General Motors has recorded second quarter net income of USD$1.1-billion. That’s a colossal amount of money, but even more so when you remember that this same company, just four years ago, had to turn to the US government for bail-out cash in the face of a massive sales and profit collapse.
GM says that it has made this profit chiefly from record operating profits in North America and, somewhat unusually, keeping ahead of the game in China. Recent turmoil on the Chinese stock exchange, coupled with exhortations from the ruling Communist party not to buy overly flashy or ostentatious cars, has put the kibosh on many a western car makers’ China ambitions for 2015, but GM seems immune for the moment.
Its position has been further strengthened by, if not quite a rebound, then at least a touch more bounciness in Europe. In the same period last year, primarily through Opel, GM lost USD$300-million in Europe, but it managed to lose ‘just’ USD$45-million in the same period this year. That’s the budget for a pretty big Hollywood movie, but losing that still represents success for GM, especially as much of it is coming from Opel being apparently able to command slightly higher prices for its cars, and rely less on discounting. It also follows on from a disastrous first quarter of the year in which GM and Opel pretty much shut down their Russian operations, because of that nation’s plunging car sales thanks to sanctions imposed by the EU and US over Ukraine.GM spent USD$354-million in reducing its Russian operations and putting its St Petersburg factory partially into mothballs.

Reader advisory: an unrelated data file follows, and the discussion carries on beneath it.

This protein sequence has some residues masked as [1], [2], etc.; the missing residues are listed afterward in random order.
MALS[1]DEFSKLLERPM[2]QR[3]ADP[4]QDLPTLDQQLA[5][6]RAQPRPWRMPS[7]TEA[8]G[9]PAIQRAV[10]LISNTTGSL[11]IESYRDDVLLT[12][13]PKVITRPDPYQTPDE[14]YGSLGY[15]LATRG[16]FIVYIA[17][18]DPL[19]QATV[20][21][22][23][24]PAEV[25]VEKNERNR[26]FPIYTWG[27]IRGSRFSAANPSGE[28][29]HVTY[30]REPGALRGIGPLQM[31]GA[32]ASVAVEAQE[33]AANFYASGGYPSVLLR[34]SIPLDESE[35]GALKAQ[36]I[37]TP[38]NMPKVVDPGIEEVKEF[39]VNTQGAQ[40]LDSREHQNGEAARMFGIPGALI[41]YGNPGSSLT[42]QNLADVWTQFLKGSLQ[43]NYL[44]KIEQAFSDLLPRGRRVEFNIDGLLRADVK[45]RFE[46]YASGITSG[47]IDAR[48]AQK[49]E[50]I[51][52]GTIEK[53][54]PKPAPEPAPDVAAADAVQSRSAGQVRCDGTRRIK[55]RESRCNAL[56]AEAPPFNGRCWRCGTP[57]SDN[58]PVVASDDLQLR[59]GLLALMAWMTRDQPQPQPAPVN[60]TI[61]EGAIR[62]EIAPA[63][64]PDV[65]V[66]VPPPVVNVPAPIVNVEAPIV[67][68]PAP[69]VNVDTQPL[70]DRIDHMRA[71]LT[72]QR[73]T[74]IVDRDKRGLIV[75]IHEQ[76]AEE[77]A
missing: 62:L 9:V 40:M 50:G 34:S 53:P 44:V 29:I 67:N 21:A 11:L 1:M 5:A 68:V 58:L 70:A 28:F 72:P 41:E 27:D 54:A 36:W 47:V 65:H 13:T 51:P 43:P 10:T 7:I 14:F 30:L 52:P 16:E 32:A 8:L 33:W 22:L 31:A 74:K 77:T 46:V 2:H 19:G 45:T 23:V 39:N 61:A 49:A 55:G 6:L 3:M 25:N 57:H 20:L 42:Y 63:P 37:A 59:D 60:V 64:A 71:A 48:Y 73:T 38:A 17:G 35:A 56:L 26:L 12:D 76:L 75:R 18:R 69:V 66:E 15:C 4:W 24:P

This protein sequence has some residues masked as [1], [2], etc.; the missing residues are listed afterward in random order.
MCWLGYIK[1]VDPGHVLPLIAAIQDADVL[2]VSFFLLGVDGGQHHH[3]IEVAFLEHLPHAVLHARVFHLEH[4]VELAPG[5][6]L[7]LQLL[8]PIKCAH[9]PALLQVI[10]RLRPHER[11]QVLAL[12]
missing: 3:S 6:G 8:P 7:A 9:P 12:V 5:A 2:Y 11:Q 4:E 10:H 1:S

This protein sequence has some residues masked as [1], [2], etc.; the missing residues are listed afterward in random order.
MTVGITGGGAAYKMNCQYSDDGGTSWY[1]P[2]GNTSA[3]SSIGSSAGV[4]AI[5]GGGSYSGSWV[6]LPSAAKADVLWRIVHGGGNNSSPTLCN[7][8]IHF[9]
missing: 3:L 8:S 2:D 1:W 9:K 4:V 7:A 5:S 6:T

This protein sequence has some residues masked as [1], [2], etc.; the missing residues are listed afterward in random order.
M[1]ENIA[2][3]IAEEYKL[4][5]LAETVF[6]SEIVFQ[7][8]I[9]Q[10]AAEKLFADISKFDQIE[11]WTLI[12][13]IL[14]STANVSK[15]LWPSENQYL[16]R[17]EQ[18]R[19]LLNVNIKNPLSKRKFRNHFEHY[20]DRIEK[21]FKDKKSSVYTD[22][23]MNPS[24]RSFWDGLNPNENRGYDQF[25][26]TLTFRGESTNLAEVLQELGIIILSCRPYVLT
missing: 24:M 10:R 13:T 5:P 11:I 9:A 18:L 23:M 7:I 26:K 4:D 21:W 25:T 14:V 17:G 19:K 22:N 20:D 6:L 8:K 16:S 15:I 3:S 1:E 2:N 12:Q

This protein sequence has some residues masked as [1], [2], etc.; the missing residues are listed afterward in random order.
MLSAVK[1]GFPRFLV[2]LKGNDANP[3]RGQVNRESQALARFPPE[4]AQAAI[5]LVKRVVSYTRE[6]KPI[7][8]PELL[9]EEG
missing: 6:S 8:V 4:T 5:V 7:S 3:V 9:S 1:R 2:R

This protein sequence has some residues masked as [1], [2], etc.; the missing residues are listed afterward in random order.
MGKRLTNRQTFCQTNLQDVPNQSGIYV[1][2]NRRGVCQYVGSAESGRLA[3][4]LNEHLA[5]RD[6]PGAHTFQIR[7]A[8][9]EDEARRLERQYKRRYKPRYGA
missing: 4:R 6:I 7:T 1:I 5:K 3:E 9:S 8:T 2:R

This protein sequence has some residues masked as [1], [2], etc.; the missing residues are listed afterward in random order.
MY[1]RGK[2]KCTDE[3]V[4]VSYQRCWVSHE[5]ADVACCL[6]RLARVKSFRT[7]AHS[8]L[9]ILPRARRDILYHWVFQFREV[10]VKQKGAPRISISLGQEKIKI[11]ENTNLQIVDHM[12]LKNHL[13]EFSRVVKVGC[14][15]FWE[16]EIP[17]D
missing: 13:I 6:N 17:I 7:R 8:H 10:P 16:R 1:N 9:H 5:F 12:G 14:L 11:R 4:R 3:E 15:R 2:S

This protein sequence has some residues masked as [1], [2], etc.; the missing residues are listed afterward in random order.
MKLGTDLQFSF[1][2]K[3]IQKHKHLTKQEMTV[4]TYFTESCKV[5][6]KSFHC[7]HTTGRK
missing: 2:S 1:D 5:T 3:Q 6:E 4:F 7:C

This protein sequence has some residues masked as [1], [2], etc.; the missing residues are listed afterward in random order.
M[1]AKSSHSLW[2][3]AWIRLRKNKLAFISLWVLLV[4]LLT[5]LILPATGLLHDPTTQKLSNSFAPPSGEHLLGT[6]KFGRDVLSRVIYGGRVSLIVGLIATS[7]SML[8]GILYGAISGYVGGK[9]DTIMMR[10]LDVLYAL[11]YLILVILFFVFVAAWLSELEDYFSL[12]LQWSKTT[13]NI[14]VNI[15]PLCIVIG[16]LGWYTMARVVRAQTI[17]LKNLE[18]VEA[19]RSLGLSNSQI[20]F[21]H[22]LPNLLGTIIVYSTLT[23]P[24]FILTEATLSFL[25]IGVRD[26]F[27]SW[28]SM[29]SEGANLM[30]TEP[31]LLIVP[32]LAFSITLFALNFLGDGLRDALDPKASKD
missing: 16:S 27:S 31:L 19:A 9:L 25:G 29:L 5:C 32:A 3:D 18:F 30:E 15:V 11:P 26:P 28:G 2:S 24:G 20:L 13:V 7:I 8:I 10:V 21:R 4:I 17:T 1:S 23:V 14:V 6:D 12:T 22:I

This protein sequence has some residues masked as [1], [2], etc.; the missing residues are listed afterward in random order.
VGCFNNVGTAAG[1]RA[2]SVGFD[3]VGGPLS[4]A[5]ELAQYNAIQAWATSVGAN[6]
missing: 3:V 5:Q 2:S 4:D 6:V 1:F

Opel CEO Karl-Thomas Neumann hailed the results as a major turnabout for Opel but still advised caution on Opel’s outlook. In a letter to Opel’s employees he said that “Our plan to return to profitability in the course of the next year remains very ambitious. It certainly will not be a walk in the park. We need to compensate for the volume of sales that we lost in other markets. This means that we will not be able to grow as fast as initially targeted.”
In a statement, GM’s CEO, Mary Barra said that “The first two quarters of the year were strong as we fully capitalised on a robust North American industry and maintained our strength in China, despite the challenging conditions in that market. We said our goal was to improve our earnings and margins this year, and we are on plan.”